Methodological scheme of the literature review.


Initially, 191 articles were found, of which 52 were included for the analysis. Most articles stemmed from North America (USA and Canada), followed by Europe, Australia, and Latin America, although the works had the participation of researchers from multiple backgrounds.

The journals from where the articles came were classified into categories according to the area of knowledge they discussed, and included scientific disciplines of education, education in health sciences, and medicine research, among others.

The studies were based on comprehensive analysis of practices, with most (65.38%) being of the qualitative type that investigated the educational process as a social phenomenon—one that is increasingly influenced by the context and factors such as student and teacher motivation, and information management mediated by self-regulation.

Although research on clinical reasoning should be centered on students, it is the teaching aspect that is mostly analyzed (55.77%), rather than classroom learning (Table 1).

Table 1.

Characteristics of the research articles related to clinical reasoning and medical education 2015–2020.

Type of study
Quantitative  16  30.77 
Qualitative  34  65.38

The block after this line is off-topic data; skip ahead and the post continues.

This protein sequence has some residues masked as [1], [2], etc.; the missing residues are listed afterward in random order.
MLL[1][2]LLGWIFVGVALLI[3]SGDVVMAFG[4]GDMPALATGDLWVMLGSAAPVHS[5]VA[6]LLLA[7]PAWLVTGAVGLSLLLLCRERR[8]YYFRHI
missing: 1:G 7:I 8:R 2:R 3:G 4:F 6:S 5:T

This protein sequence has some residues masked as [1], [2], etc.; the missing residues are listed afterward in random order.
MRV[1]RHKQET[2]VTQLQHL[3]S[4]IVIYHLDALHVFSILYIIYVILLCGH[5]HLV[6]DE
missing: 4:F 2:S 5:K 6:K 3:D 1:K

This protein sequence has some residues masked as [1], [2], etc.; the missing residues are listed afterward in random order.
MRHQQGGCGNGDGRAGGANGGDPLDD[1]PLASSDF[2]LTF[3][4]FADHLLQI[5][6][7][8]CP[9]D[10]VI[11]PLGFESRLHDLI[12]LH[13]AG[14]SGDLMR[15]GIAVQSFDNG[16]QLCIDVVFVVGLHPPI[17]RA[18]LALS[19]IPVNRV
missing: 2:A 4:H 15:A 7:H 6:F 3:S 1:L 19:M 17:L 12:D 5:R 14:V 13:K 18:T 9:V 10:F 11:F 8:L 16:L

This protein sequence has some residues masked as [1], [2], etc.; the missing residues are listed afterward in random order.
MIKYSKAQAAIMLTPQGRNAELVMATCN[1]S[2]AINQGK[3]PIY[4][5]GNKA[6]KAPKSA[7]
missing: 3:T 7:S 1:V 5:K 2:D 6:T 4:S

Mixed  3.85 
Individuals analyzed
Students  44  84.62 
Teachers  11.54 
Both  1.92 
Research focus
Teaching  29  55.77 
Learning  23  44.23 
Analysis category
Critical thinking  3.85 
Problem resolution  11  21.15 
Correct diagnosis  11.54 
Language use  5.77 
Contextualization of the practice  13.46 
Use of innovative strategies  23  44.23 

In the case of health sciences, efforts have been directed to the development of domain specific thinking skills, mostly focused on the promotion of clinical argumentation for the resolution of specific problems12,13 and the development of critical thinking for application in professional life.14,15 In this manner, argumentation is considered a fundamental cognitive “competence” in health professionals, and more specifically, in health professional training.16,17 However, most research has focused on the study of strategies for medical practice problem resolution and on the intervention of patients in the social context.18,19 Therefore, the literature largely addresses topics such as clinical simulation, telemedicine, the use of technology in the curriculum, problem-based learning, and gamification,20,21 which are seen as strategies for the promotion of professional performance, usually aimed at solving challenges related to diagnosis and correct management.